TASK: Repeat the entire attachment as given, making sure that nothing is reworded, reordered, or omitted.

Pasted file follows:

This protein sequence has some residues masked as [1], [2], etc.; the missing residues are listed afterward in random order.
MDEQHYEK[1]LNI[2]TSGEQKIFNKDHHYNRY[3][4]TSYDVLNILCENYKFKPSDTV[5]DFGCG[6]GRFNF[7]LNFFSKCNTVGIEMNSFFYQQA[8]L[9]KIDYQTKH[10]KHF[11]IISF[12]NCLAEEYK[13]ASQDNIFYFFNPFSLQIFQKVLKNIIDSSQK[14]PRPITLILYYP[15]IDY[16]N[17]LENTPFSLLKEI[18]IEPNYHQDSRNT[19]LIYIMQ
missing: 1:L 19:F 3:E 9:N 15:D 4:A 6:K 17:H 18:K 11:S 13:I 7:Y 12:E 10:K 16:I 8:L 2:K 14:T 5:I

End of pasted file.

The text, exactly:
This protein sequence has some residues masked as [1], [2], etc.; the missing residues are listed afterward in random order.
MDEQHYEK[1]LNI[2]TSGEQKIFNKDHHYNRY[3][4]TSYDVLNILCENYKFKPSDTV[5]DFGCG[6]GRFNF[7]LNFFSKCNTVGIEMNSFFYQQA[8]L[9]KIDYQTKH[10]KHF[11]IISF[12]NCLAEEYK[13]ASQDNIFYFFNPFSLQIFQKVLKNIIDSSQK[14]PRPITLILYYP[15]IDY[16]N[17]LENTPFSLLKEI[18]IEPNYHQDSRNT[19]LIYIMQ
missing: 1:L 19:F 3:E 9:N 15:D 4:A 6:K 17:H 18:K 11:S 13:I 7:Y 12:E 10:K 16:I 8:L 2:K 14:T 5:I